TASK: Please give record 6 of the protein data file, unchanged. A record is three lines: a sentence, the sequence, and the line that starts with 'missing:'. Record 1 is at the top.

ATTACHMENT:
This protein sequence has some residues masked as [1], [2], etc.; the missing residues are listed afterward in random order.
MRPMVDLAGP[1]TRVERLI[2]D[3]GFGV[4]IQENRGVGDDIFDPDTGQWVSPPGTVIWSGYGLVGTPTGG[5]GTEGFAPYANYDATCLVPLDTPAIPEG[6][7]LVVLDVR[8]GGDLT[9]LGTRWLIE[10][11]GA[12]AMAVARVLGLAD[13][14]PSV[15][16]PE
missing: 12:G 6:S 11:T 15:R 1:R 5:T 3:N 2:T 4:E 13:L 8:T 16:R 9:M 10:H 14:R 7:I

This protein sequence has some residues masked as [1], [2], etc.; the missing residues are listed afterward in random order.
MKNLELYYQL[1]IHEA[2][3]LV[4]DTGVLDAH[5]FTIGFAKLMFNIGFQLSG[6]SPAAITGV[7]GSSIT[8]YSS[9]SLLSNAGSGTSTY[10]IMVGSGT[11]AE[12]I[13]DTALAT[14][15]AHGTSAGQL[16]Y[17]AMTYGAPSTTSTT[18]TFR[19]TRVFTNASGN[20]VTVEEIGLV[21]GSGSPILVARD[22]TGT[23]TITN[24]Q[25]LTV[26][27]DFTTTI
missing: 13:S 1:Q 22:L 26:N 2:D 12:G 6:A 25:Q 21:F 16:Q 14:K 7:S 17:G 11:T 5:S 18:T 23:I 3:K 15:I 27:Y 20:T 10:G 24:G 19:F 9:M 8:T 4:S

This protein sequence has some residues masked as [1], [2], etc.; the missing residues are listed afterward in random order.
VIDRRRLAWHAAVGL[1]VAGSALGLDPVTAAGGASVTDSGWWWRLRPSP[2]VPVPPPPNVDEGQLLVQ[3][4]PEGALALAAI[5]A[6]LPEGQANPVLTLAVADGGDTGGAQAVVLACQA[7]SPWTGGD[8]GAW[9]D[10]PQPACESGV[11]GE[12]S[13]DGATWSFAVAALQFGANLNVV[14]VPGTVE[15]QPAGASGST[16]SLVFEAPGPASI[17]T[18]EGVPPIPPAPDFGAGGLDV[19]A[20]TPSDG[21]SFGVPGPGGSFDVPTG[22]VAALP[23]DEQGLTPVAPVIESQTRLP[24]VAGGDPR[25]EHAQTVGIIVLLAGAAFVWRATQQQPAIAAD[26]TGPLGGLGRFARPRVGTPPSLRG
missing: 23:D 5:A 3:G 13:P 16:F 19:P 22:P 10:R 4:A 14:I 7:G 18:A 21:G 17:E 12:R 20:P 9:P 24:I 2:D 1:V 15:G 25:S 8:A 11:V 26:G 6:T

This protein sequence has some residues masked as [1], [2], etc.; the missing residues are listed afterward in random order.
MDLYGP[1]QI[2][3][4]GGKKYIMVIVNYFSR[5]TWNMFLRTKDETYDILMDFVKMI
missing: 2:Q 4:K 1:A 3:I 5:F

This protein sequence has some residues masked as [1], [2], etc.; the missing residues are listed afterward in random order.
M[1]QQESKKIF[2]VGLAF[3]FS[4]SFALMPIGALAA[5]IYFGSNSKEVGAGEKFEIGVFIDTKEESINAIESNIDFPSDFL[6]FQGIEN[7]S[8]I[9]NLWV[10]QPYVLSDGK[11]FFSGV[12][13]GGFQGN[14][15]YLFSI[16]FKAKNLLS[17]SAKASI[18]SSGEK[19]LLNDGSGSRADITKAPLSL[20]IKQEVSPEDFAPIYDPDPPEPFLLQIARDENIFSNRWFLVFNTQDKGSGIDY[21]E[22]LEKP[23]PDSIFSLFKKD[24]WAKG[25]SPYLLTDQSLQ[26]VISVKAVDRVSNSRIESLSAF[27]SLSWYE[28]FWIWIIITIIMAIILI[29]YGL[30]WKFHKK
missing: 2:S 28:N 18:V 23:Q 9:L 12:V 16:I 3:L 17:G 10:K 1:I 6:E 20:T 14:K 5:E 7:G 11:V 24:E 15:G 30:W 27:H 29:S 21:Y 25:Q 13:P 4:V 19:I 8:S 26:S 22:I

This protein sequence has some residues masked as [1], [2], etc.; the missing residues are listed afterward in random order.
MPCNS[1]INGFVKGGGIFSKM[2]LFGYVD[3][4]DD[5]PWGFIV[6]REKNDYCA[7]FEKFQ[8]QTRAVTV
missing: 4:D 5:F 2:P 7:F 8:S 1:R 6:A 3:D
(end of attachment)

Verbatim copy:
This protein sequence has some residues masked as [1], [2], etc.; the missing residues are listed afterward in random order.
MPCNS[1]INGFVKGGGIFSKM[2]LFGYVD[3][4]DD[5]PWGFIV[6]REKNDYCA[7]FEKFQ[8]QTRAVTV
missing: 4:D 5:F 2:P 7:F 8:S 1:R 6:A 3:D